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Britain ready for military action in days as cabinet supports May

Britain ready for military action in days as cabinet supports May

Secretary of Defense James Mattis echoed the President when he told lawmakers Thursday, "We have not yet made any decision to launch military attacks into Syria".

President Trump says he'll make a decision "fairly soon" on whether to launch a missile attack on Syria.

Trump has slammed Russian Federation for its partnership with "Gas Killing Animal" Assad, spurring concerns that a USA strike could lead to a conflagration with Russian Federation, which has major military facilities at Tartus and Khmeimim and works cheek-by-jowl with Syria forces that could be targeted.

The drumbeat of military action appeared to grow louder, as Russian Federation stonewalled diplomatic efforts at the United Nations and France declared "proof" that Moscow's Syrian ally carried out a deadly chemical weapons attack that killed more than 40 Syrians.

President Donald Trump on Thursday softened his rhetoric about potential airstrikes on Syria, a day after warning Russian Federation that missiles "will be coming, nice and new and 'smart'".

The government said it is "highly likely" that Assad is responsible for the Douma attack, with ministers agreeing "it was vital that the use of chemical weapons did not go unchallenged".

He previously said any French action would target Syria's chemical weapons abilities.

The U.S., France and Britain have been consulting about launching a military strike.

Syrian opposition activists and rescuers said poison gas was used on the rebel-held town near the capital, an allegation strongly denied by the Assad government.

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"There has been no decision to take military action at this point".

It came nearly exactly a year after a chemical attack in the northern Syrian town of Khan Sheikhoun killed dozens of people. "We need to know where that's going, what the goal of it is before we take that act".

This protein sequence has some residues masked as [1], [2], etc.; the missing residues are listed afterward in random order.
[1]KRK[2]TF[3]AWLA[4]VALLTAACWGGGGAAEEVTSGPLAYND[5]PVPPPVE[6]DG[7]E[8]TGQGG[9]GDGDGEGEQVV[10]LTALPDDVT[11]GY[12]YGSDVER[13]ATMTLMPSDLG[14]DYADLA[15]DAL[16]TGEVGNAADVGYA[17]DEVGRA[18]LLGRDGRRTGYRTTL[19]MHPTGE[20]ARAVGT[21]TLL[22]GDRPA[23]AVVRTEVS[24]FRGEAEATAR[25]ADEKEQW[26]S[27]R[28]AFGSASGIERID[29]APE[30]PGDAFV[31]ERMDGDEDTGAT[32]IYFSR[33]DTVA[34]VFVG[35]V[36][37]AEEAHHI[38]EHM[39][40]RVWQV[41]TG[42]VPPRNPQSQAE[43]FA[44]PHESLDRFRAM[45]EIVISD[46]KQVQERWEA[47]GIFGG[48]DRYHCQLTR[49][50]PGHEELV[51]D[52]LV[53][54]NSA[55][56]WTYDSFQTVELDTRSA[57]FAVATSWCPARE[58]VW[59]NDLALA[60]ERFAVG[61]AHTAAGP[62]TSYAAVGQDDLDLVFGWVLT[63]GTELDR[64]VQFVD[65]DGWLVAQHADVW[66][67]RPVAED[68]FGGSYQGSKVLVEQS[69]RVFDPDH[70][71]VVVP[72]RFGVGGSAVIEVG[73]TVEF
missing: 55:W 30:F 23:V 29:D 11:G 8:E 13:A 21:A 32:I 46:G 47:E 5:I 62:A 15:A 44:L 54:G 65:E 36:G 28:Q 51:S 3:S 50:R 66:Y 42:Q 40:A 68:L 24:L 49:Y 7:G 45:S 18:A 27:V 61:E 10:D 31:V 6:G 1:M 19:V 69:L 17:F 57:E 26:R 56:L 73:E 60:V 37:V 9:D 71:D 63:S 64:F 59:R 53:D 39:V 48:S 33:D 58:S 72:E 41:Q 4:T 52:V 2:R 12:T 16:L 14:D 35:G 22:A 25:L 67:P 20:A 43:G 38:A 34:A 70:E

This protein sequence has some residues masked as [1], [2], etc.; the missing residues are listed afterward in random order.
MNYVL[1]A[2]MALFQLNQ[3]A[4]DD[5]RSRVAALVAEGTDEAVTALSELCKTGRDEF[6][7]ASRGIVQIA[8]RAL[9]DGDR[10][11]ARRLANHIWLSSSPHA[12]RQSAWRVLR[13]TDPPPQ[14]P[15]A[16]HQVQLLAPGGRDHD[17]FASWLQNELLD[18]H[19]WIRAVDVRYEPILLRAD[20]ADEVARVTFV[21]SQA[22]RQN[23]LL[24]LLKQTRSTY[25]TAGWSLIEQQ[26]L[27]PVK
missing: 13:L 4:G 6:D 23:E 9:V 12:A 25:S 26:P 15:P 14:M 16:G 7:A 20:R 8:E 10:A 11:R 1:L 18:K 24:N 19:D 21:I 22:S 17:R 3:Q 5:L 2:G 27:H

But the pinpoint strike did not deter Assad and U.S. officials, speaking on condition of anonymity, have since investigated as many as 10 suspected chemical attacks.

Moisi stressed the "risk of escalation" of the conflict amid increasing concerns about a U.S. -Russia proxy war.

Japan will only support U.S. President Donald Trump's "resolve" to prevent any further use of chemical weapons in Syria, the sources said.

Opposition Labour Party leader Jeremy Corbyn said parliament should be consulted before May approved military action. May isn't legally required to do that, though it has become conventional since the 2003 invasion of Iraq for lawmakers to be given the chance to vote before British forces are deployed.

Post-World War II Germany typically has been reluctant to engage in military action, and parliamentary approval is required for any military missions overseas.

France already has some 1,100 troops involved in its Operation Chammal, created in 2014 to fight Islamic State extremists in Iraq and extended in 2015 to Syria, as part of the USA -led coalition. This is in contrast to an incident one year ago in which the USA government had video and other evidence of certain aspects of an actual attack by Syrian aircraft, which involved the use of sarin gas.